This forum, hosted by Renee Shaw, discusses suicide – the second leading cause of death for teens and young adults in Kentucky – and talks with students, educators, and mental health professionals to examine the root causes of anxiety and depression and to learn how to help young people in crisis.
Mental Health Concerns for Youth Increase During Pandemic
Dr. Allen Brenzel is a child psychiatrist who works at the Kentucky Department for Behavioral Health, Developmental and Intellectual Disabilities. He says the latest Kentucky Incentives for Prevention (KIP), a statewide survey conducted every two years with about 50,000 students, revealed several troubling trends.
“One in five students reported that they experience significant psychological distress during 2021, and one in seven reported that they seriously contemplated suicide,” Brenzel says. “One in 14 reported that they attempted suicide. Those numbers are disturbing and staggering.”
Alissa Briggs, Ph.D., a licensed psychologist specializing in adolescent medicine at the University of Kentucky, says that research conducted by her team has found similar statistics. About 30 percent of students she’s surveyed report feeling anxious and depressed most days at school. Both Brenzel and Briggs note that mental health issues among Kentucky youth were already rising during the mid- and late-2010s, prior to the onset of COVID-19 in the spring of 2020.
While some statistics, such as youth suicides, have not spiked because of the pandemic, Brenzel says that self-reporting by adolescents of mental health problems, emergency room visits, and hospitalizations have all increased in the state. Children statewide were abruptly removed from classrooms over two years ago, and remote instruction became the norm for much of the 2020-21 and 2021-22 school years.
“So often, with many of our students, there are two anchors in their life,” says Joe Bargione, Ph.D., a retired psychologist at Jefferson County Public Schools who currently works with the Bounce Coalition. “One is their family, and the second is their school.”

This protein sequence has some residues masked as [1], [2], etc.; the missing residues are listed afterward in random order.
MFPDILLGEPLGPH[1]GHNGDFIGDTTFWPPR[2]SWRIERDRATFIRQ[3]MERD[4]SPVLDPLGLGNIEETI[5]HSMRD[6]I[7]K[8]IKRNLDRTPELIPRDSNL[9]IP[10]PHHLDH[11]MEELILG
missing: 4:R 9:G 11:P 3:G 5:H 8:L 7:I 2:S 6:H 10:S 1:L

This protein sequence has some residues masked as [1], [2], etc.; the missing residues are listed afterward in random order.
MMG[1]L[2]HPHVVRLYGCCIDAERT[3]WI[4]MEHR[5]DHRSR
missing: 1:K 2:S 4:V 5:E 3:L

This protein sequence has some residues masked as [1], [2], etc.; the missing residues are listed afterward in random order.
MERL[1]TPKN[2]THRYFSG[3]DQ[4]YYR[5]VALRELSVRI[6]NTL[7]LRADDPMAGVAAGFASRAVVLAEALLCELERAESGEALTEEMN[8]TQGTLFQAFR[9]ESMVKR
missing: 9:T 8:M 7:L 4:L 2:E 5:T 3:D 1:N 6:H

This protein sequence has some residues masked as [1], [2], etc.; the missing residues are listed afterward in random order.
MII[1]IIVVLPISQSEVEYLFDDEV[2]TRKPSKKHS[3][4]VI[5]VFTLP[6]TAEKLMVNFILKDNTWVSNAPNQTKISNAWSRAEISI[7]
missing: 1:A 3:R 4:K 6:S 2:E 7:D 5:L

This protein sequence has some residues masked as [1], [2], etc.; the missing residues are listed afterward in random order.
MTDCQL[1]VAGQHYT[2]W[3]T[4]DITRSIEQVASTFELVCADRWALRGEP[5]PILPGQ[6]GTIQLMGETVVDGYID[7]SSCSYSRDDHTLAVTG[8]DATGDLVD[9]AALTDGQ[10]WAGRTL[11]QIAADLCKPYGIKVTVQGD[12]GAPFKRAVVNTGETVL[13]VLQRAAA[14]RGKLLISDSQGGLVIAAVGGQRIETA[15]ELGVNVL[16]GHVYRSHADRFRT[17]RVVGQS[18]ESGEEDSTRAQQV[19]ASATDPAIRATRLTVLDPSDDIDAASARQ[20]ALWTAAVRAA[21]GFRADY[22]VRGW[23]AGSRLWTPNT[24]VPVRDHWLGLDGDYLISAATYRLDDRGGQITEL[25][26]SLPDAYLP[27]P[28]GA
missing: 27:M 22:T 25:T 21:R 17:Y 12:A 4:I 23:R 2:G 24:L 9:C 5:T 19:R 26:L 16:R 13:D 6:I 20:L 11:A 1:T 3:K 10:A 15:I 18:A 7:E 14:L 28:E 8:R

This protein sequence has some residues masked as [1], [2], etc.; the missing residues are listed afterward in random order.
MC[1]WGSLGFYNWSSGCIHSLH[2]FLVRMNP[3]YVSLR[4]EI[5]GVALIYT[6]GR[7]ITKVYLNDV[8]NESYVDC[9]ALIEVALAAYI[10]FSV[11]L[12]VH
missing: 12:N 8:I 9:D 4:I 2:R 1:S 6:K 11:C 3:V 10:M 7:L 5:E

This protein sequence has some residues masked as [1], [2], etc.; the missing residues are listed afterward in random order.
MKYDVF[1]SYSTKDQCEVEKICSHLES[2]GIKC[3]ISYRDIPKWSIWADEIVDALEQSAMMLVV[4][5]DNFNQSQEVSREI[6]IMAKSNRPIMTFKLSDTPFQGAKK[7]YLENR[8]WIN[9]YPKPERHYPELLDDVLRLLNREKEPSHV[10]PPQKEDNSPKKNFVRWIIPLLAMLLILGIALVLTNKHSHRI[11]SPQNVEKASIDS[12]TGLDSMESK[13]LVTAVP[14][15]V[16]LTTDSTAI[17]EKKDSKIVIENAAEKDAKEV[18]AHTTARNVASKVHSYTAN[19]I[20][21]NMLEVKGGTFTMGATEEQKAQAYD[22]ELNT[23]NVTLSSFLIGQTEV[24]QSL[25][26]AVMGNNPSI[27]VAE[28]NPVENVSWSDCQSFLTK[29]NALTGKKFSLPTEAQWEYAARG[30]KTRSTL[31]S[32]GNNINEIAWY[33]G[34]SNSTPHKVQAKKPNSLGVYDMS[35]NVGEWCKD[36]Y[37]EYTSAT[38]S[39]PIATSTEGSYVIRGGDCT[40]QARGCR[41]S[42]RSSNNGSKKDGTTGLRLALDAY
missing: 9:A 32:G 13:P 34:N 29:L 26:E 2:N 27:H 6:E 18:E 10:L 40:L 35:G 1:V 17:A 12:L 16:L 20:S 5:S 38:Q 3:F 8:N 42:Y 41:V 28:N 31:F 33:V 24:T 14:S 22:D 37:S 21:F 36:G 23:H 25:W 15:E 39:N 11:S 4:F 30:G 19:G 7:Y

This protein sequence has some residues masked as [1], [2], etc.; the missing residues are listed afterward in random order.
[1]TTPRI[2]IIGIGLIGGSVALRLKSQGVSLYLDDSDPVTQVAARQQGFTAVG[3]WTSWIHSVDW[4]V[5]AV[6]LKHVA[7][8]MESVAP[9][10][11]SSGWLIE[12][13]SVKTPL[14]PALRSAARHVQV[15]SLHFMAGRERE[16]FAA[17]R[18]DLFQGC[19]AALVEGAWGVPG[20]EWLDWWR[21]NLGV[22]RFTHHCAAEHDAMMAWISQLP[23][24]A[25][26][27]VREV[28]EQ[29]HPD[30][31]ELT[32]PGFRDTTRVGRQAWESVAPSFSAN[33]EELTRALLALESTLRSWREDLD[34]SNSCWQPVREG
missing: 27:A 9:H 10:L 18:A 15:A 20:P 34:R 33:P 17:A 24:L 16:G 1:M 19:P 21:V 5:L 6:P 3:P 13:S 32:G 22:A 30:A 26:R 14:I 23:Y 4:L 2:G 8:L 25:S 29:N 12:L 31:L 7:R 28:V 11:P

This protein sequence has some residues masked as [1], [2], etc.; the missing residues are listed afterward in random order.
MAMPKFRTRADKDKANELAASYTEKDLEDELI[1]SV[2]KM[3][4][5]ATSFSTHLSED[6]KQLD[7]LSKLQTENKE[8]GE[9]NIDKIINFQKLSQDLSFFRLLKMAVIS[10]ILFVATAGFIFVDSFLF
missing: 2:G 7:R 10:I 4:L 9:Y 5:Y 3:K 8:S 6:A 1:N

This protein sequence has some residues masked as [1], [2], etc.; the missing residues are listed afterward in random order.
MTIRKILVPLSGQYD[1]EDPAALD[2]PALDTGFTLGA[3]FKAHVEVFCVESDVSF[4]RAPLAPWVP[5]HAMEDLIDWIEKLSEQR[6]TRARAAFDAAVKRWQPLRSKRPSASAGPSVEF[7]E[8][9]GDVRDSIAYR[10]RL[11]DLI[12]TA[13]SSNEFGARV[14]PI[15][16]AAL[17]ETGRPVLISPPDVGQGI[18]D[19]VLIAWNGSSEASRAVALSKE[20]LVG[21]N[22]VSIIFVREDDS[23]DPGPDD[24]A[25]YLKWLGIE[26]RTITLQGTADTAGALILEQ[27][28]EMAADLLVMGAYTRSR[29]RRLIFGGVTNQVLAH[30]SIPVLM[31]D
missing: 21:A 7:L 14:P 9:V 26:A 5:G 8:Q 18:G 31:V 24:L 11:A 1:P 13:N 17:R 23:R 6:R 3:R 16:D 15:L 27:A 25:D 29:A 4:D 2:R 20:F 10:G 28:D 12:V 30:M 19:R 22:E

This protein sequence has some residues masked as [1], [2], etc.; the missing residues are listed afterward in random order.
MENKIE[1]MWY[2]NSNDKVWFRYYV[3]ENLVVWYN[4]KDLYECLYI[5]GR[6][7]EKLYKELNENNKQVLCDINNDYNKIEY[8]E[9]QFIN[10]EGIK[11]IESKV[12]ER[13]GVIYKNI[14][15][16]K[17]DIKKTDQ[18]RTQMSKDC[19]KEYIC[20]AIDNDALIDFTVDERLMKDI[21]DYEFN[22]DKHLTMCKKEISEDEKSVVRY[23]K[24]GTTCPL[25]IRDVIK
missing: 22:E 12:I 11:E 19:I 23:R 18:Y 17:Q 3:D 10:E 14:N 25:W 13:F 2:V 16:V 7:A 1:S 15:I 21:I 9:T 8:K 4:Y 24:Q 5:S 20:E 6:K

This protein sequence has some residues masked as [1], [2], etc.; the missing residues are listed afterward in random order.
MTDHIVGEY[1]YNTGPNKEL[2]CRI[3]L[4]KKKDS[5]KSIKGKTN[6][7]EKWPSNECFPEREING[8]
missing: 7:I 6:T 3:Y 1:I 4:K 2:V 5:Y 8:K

Only recently have most schools in the state returned to normal, pre-pandemic operations, Bargione says. But for many students, the stable social environment of school was further affected by tornadoes in western Kentucky last December and flooding in eastern Kentucky in July. These students in impacted areas need extra counseling and care from school staff, he says, and funding for this support should be for the long term.
How Schools are Responding, and a Student’s Perspective
According to Damien Sweeney, Ed.D., director of diversity, equity, inclusion, and belonging at the Kentucky Department of Education, school administrators, teachers, and staff are making a sustained effort to prioritize mental wellness as an essential part of education. Many districts are implementing the Trauma-Informed School model that creates a welcoming environment for students by encouraging discussion of mental health issues by all staff, from teachers to cafeteria workers, janitors, bus drivers, and administrators.
“What this really boils down to is having a relationship with students,” says Sweeney. “Understanding their lived experience, trusting yourself enough to ask pertinent questions about their background, if you feel that they are at risk.”
Building on the trauma-informed care approach, Sweeney says the state board has a toolkit for teachers and staff specifically designed to reach out to students who identify as LGBTQIA (lesbian, gay, bisexual, transgender/transsexual, queer/questioning, intersex, and asexual). Students from this group are at higher risk for developing mental illnesses, Brenzel notes: one in three LGBTQIA youth reports having considered suicide compared with one in seven overall.
Sweeney acknowledges that race-based trauma is also widespread among students in minority groups, and he believes that more programs need to be developed in Kentucky’s education system to assist these at-risk kids. One solution is for schools to offer psychologically safe spaces where children can express their feelings about any event involving race that occurred at school, in their community, or around the world, Educators are there to offer guidance and support.
“When we create these opportunities, kids learn and they feel seen and heard and valued, and they also feel that adults are not shying away from truly hard conversations,” he says. “We used to call these conversations courageous. Now we call them necessary…. I don’t think that our educators need to have a moment of bravery to talk about something that must be talked about, that’s at the top of the minds of our students.”
Panelists praise state legislators for passing a law in the 2022 General Assembly that requires school districts to allow students to take absences due to mental health issues. The push for such a law came from several parties, including the Kentucky Education Commissioner’s Student Advisory Council, a group of students from around the state that meets several times a year to address topics important to their peer group.